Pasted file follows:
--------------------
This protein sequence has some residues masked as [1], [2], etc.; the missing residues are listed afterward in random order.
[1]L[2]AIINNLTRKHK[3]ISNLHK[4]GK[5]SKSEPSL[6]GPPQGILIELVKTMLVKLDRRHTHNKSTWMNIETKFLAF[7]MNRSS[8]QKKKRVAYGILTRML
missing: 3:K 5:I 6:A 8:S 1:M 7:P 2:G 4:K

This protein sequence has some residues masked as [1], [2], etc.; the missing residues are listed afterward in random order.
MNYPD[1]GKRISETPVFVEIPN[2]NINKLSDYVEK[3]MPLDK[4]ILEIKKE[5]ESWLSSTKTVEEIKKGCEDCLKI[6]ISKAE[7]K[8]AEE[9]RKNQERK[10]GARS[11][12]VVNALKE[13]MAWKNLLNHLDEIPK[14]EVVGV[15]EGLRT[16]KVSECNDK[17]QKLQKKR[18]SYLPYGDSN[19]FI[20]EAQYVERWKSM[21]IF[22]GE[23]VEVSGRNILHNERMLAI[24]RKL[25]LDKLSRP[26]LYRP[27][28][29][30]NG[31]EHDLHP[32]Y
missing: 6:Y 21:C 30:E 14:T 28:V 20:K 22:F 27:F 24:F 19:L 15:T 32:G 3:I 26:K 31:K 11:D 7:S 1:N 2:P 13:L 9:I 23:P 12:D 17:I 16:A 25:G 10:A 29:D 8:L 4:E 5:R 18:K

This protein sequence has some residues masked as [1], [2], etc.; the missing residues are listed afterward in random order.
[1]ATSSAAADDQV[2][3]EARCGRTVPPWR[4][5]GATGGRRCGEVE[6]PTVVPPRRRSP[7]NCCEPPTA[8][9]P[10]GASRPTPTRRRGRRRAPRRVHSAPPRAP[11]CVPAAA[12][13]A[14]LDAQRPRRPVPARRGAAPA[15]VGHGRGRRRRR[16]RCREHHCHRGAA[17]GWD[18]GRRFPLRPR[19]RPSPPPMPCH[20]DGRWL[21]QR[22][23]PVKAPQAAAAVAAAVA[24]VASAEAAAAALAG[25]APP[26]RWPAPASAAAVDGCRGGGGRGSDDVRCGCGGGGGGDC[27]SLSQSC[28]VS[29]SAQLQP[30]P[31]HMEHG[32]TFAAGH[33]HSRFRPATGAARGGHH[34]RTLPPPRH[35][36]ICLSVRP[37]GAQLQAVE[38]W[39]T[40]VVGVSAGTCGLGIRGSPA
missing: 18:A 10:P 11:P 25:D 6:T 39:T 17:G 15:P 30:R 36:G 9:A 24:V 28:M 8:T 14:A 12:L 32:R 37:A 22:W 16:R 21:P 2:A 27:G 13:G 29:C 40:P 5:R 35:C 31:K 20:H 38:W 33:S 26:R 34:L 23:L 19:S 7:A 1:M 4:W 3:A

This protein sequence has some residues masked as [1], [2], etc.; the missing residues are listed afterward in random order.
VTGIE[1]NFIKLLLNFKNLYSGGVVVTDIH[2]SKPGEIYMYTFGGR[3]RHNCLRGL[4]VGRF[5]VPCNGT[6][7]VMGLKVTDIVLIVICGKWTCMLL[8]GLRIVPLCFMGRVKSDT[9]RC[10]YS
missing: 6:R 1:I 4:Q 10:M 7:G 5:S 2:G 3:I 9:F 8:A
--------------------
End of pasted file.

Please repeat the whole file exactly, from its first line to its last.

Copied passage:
This protein sequence has some residues masked as [1], [2], etc.; the missing residues are listed afterward in random order.
[1]L[2]AIINNLTRKHK[3]ISNLHK[4]GK[5]SKSEPSL[6]GPPQGILIELVKTMLVKLDRRHTHNKSTWMNIETKFLAF[7]MNRSS[8]QKKKRVAYGILTRML
missing: 3:K 5:I 6:A 8:S 1:M 7:P 2:G 4:K

This protein sequence has some residues masked as [1], [2], etc.; the missing residues are listed afterward in random order.
MNYPD[1]GKRISETPVFVEIPN[2]NINKLSDYVEK[3]MPLDK[4]ILEIKKE[5]ESWLSSTKTVEEIKKGCEDCLKI[6]ISKAE[7]K[8]AEE[9]RKNQERK[10]GARS[11][12]VVNALKE[13]MAWKNLLNHLDEIPK[14]EVVGV[15]EGLRT[16]KVSECNDK[17]QKLQKKR[18]SYLPYGDSN[19]FI[20]EAQYVERWKSM[21]IF[22]GE[23]VEVSGRNILHNERMLAI[24]RKL[25]LDKLSRP[26]LYRP[27][28][29][30]NG[31]EHDLHP[32]Y
missing: 6:Y 21:C 30:E 14:T 28:V 20:K 22:F 27:F 24:F 19:L 15:T 32:G 3:I 26:K 31:K 11:D 7:S 1:N 2:P 13:L 9:I 23:P 12:D 17:I 16:A 25:G 10:A 29:D 8:L 4:E 5:R 18:K

This protein sequence has some residues masked as [1], [2], etc.; the missing residues are listed afterward in random order.
[1]ATSSAAADDQV[2][3]EARCGRTVPPWR[4][5]GATGGRRCGEVE[6]PTVVPPRRRSP[7]NCCEPPTA[8][9]P[10]GASRPTPTRRRGRRRAPRRVHSAPPRAP[11]CVPAAA[12][13]A[14]LDAQRPRRPVPARRGAAPA[15]VGHGRGRRRRR[16]RCREHHCHRGAA[17]GWD[18]GRRFPLRPR[19]RPSPPPMPCH[20]DGRWL[21]QR[22][23]PVKAPQAAAAVAAAVA[24]VASAEAAAAALAG[25]APP[26]RWPAPASAAAVDGCRGGGGRGSDDVRCGCGGGGGGDC[27]SLSQSC[28]VS[29]SAQLQP[30]P[31]HMEHG[32]TFAAGH[33]HSRFRPATGAARGGHH[34]RTLPPPRH[35][36]ICLSVRP[37]GAQLQAVE[38]W[39]T[40]VVGVSAGTCGLGIRGSPA
missing: 18:A 10:P 11:P 25:D 6:T 39:T 17:G 15:P 30:R 36:G 9:A 24:V 28:M 8:T 14:A 12:L 32:R 37:A 22:W 16:R 21:P 2:A 27:G 13:G 29:C 40:P 5:R 35:C 31:K 20:H 38:W 33:S 26:R 34:L 23:L 19:S 7:A 1:M 4:W 3:A

This protein sequence has some residues masked as [1], [2], etc.; the missing residues are listed afterward in random order.
VTGIE[1]NFIKLLLNFKNLYSGGVVVTDIH[2]SKPGEIYMYTFGGR[3]RHNCLRGL[4]VGRF[5]VPCNGT[6][7]VMGLKVTDIVLIVICGKWTCMLL[8]GLRIVPLCFMGRVKSDT[9]RC[10]YS
missing: 6:R 1:I 4:Q 10:M 7:G 5:S 2:G 3:I 9:F 8:A